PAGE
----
Bioluminescence and Biodiversity Expedition 2013

July 10-15, 2013

Steve Haddock’s research group and their collaborators study deep-sea gelatinous zooplankton (various types of jelly-like animals). Haddock’s research focuses on bioluminescence, biodiversity, and ecology of deep-sea and open-ocean ctenophores, siphonophores, radiolarians, and medusae. In addition to studying the evolutionary relationships of these animals, Haddock is interested in cloning the proteins that enable these jellies to emit light or fluoresce.

On this five-day expedition, scientists will conduct research based on dives performed by the remotely operated vehicle (ROV) Doc Ricketts and supplemented by blue-water scuba diving and midwater trawling.

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The last day (in more ways than one)

Meghan Powers is a doctoral candidate at University of California Santa Cruz, working in the Haddock lab. She is interested in the evolution of bioluminescence. She uses molecular techniques to obtain genetic information from deep-sea zooplankton including cephalopods, chaetognaths, and jellies.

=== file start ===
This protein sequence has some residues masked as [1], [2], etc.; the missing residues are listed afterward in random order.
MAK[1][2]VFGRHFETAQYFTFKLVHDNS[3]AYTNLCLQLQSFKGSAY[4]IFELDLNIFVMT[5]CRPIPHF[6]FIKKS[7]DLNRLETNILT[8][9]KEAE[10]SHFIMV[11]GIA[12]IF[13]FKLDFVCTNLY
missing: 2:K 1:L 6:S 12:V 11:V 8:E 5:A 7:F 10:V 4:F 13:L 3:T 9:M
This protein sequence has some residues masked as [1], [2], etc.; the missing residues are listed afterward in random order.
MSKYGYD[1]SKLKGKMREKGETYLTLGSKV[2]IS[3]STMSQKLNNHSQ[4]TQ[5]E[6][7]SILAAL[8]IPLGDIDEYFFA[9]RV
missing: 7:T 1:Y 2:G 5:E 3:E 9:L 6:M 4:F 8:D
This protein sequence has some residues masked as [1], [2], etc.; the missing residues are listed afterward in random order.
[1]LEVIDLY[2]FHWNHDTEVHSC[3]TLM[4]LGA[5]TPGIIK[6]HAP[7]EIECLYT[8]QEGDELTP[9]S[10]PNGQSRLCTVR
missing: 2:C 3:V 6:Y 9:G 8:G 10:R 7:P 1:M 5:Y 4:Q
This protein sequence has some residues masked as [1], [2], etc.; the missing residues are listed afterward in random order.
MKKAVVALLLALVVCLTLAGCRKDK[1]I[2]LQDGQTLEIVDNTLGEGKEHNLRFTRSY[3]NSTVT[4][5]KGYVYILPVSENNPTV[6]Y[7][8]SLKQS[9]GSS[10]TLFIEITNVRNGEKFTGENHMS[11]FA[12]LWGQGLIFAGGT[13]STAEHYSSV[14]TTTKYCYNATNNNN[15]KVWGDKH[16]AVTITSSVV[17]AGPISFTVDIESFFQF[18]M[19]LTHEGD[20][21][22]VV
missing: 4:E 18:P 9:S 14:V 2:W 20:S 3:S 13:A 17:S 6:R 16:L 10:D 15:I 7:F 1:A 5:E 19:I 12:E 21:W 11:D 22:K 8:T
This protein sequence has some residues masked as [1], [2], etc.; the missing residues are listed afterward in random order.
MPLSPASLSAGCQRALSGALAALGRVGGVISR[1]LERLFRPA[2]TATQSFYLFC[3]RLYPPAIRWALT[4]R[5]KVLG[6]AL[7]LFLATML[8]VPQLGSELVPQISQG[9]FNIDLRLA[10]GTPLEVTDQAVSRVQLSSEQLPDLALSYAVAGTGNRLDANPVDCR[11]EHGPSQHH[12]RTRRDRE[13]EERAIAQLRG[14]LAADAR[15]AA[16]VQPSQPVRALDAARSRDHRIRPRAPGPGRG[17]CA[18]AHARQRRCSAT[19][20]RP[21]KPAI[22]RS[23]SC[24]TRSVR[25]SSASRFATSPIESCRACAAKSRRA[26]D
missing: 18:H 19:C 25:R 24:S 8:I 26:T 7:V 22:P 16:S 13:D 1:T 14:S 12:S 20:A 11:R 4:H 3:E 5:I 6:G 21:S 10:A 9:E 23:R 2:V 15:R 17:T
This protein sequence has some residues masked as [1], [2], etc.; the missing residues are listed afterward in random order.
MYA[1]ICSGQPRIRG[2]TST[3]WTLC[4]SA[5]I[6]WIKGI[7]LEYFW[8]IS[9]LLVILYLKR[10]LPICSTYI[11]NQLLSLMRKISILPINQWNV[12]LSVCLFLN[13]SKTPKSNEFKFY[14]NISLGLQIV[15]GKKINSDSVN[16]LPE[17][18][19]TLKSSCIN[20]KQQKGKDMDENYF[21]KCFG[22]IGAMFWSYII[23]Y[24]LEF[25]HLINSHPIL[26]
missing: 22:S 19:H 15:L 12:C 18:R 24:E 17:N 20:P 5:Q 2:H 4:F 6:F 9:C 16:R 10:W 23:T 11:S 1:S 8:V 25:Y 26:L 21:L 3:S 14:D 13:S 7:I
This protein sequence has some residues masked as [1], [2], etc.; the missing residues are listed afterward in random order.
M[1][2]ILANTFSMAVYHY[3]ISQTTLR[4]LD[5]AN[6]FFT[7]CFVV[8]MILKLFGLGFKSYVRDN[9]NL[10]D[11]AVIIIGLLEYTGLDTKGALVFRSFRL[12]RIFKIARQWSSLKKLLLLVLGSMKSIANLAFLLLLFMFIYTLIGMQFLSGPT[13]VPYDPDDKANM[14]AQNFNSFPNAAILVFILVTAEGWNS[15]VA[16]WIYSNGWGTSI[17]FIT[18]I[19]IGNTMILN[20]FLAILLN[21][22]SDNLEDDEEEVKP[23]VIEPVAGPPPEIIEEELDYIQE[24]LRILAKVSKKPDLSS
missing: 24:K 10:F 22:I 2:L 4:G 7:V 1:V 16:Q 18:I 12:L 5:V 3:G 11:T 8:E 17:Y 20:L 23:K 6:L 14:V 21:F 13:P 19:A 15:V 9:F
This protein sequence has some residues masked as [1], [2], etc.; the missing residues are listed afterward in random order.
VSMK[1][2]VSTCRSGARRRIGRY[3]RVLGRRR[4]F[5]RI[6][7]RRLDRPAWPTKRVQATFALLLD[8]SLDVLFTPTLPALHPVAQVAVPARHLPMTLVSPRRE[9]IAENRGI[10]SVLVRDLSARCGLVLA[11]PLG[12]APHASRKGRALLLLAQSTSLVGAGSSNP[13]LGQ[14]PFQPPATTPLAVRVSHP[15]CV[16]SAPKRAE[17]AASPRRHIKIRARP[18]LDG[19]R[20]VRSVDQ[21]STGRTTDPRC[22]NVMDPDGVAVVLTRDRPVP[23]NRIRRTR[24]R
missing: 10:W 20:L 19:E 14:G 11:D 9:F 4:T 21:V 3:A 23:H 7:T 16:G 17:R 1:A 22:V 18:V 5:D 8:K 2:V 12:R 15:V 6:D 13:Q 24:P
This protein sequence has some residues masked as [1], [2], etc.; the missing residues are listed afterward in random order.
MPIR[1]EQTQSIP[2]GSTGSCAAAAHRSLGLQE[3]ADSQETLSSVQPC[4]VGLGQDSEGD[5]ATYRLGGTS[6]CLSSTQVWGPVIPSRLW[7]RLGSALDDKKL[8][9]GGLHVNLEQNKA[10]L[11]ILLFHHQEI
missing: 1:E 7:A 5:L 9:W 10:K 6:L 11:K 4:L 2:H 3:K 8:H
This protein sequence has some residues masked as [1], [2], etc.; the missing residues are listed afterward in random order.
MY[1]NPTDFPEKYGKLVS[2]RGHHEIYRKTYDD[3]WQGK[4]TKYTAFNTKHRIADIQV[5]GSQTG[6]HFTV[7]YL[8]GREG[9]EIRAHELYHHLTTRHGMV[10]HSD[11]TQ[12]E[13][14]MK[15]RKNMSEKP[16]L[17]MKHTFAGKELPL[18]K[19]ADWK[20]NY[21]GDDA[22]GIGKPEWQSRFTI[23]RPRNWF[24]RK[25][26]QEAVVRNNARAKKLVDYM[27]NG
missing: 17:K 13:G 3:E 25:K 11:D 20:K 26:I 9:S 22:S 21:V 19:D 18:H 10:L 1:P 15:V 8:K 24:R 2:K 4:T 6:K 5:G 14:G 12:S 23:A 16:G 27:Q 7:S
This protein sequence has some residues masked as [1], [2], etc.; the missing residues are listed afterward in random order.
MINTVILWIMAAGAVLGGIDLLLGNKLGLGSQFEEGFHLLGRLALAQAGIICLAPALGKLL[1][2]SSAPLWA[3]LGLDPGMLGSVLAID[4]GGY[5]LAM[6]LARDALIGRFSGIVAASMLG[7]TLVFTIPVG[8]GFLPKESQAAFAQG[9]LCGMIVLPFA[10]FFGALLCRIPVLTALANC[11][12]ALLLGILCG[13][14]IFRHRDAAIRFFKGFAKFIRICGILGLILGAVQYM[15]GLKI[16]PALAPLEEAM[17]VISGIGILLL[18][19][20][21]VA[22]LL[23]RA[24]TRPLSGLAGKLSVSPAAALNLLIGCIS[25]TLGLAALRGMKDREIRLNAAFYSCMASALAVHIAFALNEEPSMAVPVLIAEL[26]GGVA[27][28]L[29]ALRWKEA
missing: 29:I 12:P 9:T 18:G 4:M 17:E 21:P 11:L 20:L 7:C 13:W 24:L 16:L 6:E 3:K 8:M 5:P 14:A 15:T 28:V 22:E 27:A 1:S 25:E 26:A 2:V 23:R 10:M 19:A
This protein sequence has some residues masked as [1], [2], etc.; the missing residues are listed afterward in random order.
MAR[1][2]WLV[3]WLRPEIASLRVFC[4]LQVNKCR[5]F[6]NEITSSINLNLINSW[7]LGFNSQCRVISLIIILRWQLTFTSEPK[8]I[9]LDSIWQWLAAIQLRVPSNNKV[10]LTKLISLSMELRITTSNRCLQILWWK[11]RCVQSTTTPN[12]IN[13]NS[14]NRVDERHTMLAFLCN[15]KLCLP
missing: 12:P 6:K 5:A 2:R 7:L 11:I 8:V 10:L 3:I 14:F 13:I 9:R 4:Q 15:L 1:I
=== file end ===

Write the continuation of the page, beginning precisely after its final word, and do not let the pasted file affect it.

Friends and interns

On this cruise, there are quite a few collaborators working with the Haddock lab. I talked about the work of the Dunn lab on day three. Today, you will learn about Jamie Baldwin-Fergus’ work and hear from the Haddock lab’s summer intern, Alex Jaffe.

Tribute to an inspiring mentor

I think about my first research cruise often, and it weighed on my mind yesterday when I got a message that Jim Case, my mentor and academic parent, had passed away.

The spectacular diversity of siphonophores

A group of collaborators from Brown University are on board this expedition. Casey Dunn's lab investigates how evolution produced the diversity of life. On this expedition, they are focused on siphonophores, which are colonial cnidarians.

The best bang for the buck!

I have had the good fortune to participate in many expeditions with different groups over my 11 plus years at MBARI. I've been to sea with benthic ecologists, molecular biologists, geologists, chemists and they have all been amazing experiences that I wouldn't trade for the world.

Out to sea

oday we set sail at 11:00 a.m. The timing of the departure and return of each cruise on the research vessel Western Flyer depends on the tides.